21 June 2010

Pre-rub, Ravage and Rumble set MOSC (1984, Series 1)

This one is the one, I told myself.

It's been a very long time coming, since the very beginning, since 1984 in fact when mum would not buy me a Ravage and Rumble set. Over the years, I have acquired and re-acquired Ravages and Rumbles, pre-rub versions and rub-sign versions, plastic and metal versions, but these were still not enough. There was still a gnawing feeling in my soul that all of these Ravages and Rumbles cannot scratch at.

I continued to look for sealed Ravage & Rumble sets over the years. At the turn of the century, they were averaging between US$150 to US$250 a piece, too expensive for me because I was still a student. By 2004-2006, prices spiked and almost doubled for MOSC Ravage & Rumbles, plus the advent of AFA grading made prices even higher. Again, I just could not find a set at the right price.

Soon, the Zhong Jin knock-offs/counterfeits ("KOs") were released. The KOs were so similar to the originals on the face of it that its very difficult to distinguish genuine Ravage & Rumbles from the KOs. The market was in a state of panic and I refused to continue to hunt for an MOSC set online for fear of purchasing a KO.

Recently this year, I chanced upon an eBay auction from a 'daddy/mummy' type seller as opposed to 'professional sellers' whom I dislike buying from. They said they had a MOSC Ravage and Rumble set for sale. I was very interested and asked many questions about the set and where they got it from and how. They told me that they recently picked it up at a yard sale for US$1. It was one of the old toys the sellers' son just did not get around to opening. They said, 'we bought it for $1 and have listed it for $10. There's really no reason for us to go to great lengths to cheat you for something we bought for a dollar.'

I was a little more at ease, but nonetheless requested the help of vintage collectible extraordinare 5FDP of OZ Formers to help suss things out. Over a couple of days, we poured over the photos, the auction listing and thought about the sellers' reply. With the help of the HighEnd TFs site, we concluded that the set for sale was indeed a genuine Ravage and Rumble set.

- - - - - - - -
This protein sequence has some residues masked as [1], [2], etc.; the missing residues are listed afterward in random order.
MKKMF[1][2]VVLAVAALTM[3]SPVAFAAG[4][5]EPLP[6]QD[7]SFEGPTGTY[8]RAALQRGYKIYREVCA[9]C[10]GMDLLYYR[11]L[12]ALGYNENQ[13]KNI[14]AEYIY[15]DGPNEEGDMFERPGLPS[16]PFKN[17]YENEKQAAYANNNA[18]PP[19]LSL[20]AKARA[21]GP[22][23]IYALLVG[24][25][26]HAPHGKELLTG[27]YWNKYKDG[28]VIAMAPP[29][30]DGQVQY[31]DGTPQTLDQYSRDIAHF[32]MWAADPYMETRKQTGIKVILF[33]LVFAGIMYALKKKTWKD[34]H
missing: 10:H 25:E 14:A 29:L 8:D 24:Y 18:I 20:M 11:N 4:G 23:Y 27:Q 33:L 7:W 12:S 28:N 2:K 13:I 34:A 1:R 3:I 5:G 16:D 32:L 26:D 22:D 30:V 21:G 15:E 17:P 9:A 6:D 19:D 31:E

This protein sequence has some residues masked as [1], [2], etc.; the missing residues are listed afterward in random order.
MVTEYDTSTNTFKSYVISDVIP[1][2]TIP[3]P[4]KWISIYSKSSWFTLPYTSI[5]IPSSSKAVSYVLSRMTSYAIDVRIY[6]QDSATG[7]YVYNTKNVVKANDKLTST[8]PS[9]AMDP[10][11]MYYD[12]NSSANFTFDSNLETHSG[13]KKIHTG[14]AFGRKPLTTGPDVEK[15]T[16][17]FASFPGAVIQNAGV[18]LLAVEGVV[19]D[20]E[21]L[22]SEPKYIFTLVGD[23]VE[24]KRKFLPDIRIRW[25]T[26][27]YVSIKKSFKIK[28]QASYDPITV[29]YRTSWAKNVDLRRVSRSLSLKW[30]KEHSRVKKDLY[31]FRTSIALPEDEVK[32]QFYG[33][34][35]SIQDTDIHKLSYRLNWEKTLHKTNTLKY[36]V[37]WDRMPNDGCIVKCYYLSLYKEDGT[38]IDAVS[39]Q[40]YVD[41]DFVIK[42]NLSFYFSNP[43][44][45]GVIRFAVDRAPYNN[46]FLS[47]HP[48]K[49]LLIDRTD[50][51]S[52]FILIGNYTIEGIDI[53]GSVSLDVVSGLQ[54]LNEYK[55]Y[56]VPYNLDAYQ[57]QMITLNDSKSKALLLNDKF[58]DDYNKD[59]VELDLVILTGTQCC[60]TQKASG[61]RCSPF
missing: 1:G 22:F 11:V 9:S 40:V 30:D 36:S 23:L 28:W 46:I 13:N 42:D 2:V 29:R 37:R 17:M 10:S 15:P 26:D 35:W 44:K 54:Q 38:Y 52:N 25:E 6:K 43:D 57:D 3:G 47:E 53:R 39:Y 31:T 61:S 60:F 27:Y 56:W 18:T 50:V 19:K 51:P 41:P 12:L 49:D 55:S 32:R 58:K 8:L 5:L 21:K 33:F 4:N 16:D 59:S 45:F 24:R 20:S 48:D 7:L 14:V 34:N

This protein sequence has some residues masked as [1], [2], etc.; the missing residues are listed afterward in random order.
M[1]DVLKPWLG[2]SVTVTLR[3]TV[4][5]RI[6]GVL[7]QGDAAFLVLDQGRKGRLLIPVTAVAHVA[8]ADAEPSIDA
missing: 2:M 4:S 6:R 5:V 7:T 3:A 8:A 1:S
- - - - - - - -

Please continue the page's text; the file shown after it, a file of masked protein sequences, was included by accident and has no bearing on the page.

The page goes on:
I bid furiously for it (now, money is not an issue). To my eternal delight, I won it for quite a bit under US$100! I guess, there was still the prevalent fear of the Zhong Jin KO.

This completes the circle. I have come full circle back to 1984 and scratched the 26 year itch in my soul.

A full circle recap of the Ravage & Rumble timeline:

Without further ado, I present -  Transformers Series 1 (1984) Ravage and Rumble Mint on Sealed Card (drum roll... bum, bum, bum!)

Card is not perfect, but at least a C8.5 to C9, to me.

'Box art' on this is still brilliant.

The Ravage box art is one of my all time favourites and a big reason why I wanted this set as a kid.

Pre-rub Rumble. I may not be able to see it, but I know that there will be a Decepticon insignia on the flip side, just like in his box art (this is something the rub-sign version does not have).

With the advent of the recent KO (knock-offs; counterfeits), how can we tell whether this set is the real deal?

[1] "Evil Decepticon" words
According to HighEnd TFs, for the KOs, the ""Evil Decepticon" in the title is positioned too far to the left and runs into the Decepticon logo. This is the tell I recommend you use. It's very straight-forward, and it's usually visible, even in bad Ebay photos".

Below is a photo of my set, where the "Evil Decepticon" words are placed just right. See the HighEnd TFs site for further reference and comparison photos.

[2] Screws on Rumble + lining up of name with assortment number
According to HighEnd TFs, "The screws/rivots in Rumble's arms are flat and shiny on the counterfeit, instead of dark and with a hole in the center. See title image above for an example of this. This is a great tell. I recommend using it. (Note for those trying to ID loose Rumbles that on the robot side of some real Rumbles, this piece is indeed flat, but never the cassette side.)". The picture below shows a Rumble whose screws are 'dark with a hole in the center', a sign that it is genuine.

Also according to HighEnd TFs, for the KO "Rumble's name doesn't line up correctly with the assortment number. Basically, the end of "Rumble" should touch the edge of "7" in "5730". However, it goes further and touches the edge of "3" on the counterfeit". In the picture below, the name "Rumble" touched the edge of the "7", a further sign that this is a genuine set.

[3] Position of Hasbro logo + metal shine on Ravage
According to HighEnd TFs, "The Hasbro logo is too far left on the counterfeit--it goes outside the grid". The photo below shows that the Hasbro logo sits firmly within the grid. 

Further, "The metal on Ravage is too shiny on the counterfeit. See here. On the original, the metal parts on Ravage are a dull color, not shiny silver. But light can play tricks in auction pictures, so this may not be the best tell to use"See the HighEnd TFs site for further reference and comparison photos.

[4] Others
For more information on to tell whether a Ravage and Rumble pack is genuine, see the very useful guide to distinguishing the "creme from the crap" over at Highend TFs.com.

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